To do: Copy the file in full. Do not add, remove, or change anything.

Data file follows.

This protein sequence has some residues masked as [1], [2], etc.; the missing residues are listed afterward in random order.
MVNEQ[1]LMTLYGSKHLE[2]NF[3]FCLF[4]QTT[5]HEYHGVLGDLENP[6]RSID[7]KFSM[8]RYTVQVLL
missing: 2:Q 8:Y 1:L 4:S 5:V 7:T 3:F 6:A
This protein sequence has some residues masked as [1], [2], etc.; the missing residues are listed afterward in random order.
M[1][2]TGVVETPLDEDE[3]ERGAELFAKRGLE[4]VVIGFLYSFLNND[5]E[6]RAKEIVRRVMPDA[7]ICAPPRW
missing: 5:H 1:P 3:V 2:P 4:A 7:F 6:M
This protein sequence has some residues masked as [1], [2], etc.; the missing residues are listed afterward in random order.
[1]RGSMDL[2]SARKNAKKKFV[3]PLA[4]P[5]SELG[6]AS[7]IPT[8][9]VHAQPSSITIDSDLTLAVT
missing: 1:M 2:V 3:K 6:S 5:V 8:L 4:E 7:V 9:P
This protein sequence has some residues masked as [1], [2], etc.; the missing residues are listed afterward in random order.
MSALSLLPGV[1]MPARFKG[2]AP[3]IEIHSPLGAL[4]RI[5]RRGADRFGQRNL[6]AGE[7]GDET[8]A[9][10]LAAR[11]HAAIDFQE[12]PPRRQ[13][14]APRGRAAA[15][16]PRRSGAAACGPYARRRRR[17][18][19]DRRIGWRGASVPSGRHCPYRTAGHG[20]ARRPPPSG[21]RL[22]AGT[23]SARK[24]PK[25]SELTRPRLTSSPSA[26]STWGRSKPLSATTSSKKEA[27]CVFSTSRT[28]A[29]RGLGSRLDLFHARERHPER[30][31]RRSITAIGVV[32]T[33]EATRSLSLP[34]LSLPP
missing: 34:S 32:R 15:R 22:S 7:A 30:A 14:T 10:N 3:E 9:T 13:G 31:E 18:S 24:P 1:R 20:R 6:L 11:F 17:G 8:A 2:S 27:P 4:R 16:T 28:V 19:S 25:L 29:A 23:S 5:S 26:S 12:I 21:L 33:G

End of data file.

This protein sequence has some residues masked as [1], [2], etc.; the missing residues are listed afterward in random order.
MVNEQ[1]LMTLYGSKHLE[2]NF[3]FCLF[4]QTT[5]HEYHGVLGDLENP[6]RSID[7]KFSM[8]RYTVQVLL
missing: 2:Q 8:Y 1:L 4:S 5:V 7:T 3:F 6:A
This protein sequence has some residues masked as [1], [2], etc.; the missing residues are listed afterward in random order.
M[1][2]TGVVETPLDEDE[3]ERGAELFAKRGLE[4]VVIGFLYSFLNND[5]E[6]RAKEIVRRVMPDA[7]ICAPPRW
missing: 5:H 1:P 3:V 2:P 4:A 7:F 6:M
This protein sequence has some residues masked as [1], [2], etc.; the missing residues are listed afterward in random order.
[1]RGSMDL[2]SARKNAKKKFV[3]PLA[4]P[5]SELG[6]AS[7]IPT[8][9]VHAQPSSITIDSDLTLAVT
missing: 1:M 2:V 3:K 6:S 5:V 8:L 4:E 7:V 9:P
This protein sequence has some residues masked as [1], [2], etc.; the missing residues are listed afterward in random order.
MSALSLLPGV[1]MPARFKG[2]AP[3]IEIHSPLGAL[4]RI[5]RRGADRFGQRNL[6]AGE[7]GDET[8]A[9][10]LAAR[11]HAAIDFQE[12]PPRRQ[13][14]APRGRAAA[15][16]PRRSGAAACGPYARRRRR[17][18][19]DRRIGWRGASVPSGRHCPYRTAGHG[20]ARRPPPSG[21]RL[22]AGT[23]SARK[24]PK[25]SELTRPRLTSSPSA[26]STWGRSKPLSATTSSKKEA[27]CVFSTSRT[28]A[29]RGLGSRLDLFHARERHPER[30][31]RRSITAIGVV[32]T[33]EATRSLSLP[34]LSLPP
missing: 34:S 32:R 15:R 22:S 7:A 30:A 14:T 10:N 3:E 9:T 13:G 31:E 18:S 24:P 1:R 20:R 6:L 11:F 17:G 8:A 2:S 27:P 4:R 16:T 28:V 19:S 25:L 29:A 23:S 5:S 26:S 12:I 21:L 33:G